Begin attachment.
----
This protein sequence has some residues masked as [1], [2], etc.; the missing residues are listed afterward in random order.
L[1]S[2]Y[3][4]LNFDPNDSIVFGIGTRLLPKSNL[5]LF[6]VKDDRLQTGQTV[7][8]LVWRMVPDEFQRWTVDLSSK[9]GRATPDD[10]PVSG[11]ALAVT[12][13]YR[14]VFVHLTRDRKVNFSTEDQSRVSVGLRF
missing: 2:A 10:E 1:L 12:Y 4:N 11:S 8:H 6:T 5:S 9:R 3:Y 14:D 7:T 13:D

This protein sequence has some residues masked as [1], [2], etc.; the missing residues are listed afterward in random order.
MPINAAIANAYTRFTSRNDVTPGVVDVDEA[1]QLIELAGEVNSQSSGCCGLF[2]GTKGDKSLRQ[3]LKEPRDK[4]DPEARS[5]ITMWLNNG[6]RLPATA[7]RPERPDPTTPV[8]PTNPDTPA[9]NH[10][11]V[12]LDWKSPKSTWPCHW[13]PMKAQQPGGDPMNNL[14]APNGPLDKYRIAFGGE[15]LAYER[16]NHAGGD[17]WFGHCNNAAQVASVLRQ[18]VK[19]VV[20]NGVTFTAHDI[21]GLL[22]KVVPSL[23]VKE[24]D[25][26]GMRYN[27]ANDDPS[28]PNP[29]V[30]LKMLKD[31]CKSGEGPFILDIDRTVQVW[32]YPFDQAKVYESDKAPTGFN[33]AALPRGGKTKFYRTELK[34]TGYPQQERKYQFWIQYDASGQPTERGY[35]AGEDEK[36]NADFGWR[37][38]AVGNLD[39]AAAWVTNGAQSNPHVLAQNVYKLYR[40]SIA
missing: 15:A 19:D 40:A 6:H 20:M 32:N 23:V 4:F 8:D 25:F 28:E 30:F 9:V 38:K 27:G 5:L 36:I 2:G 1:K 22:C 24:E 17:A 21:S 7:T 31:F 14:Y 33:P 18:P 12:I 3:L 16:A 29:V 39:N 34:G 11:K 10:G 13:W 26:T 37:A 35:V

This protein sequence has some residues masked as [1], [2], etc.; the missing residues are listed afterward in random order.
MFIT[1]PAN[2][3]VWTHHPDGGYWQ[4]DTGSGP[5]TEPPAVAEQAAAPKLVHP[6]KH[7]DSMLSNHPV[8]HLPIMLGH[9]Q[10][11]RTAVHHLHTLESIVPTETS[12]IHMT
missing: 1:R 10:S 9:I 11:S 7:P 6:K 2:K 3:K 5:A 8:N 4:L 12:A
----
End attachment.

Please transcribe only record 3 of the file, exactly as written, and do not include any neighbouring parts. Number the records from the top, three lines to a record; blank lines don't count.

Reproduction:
This protein sequence has some residues masked as [1], [2], etc.; the missing residues are listed afterward in random order.
MFIT[1]PAN[2][3]VWTHHPDGGYWQ[4]DTGSGP[5]TEPPAVAEQAAAPKLVHP[6]KH[7]DSMLSNHPV[8]HLPIMLGH[9]Q[10][11]RTAVHHLHTLESIVPTETS[12]IHMT
missing: 1:R 10:S 9:I 11:S 7:P 6:K 2:K 3:K 5:A 8:N 4:L 12:A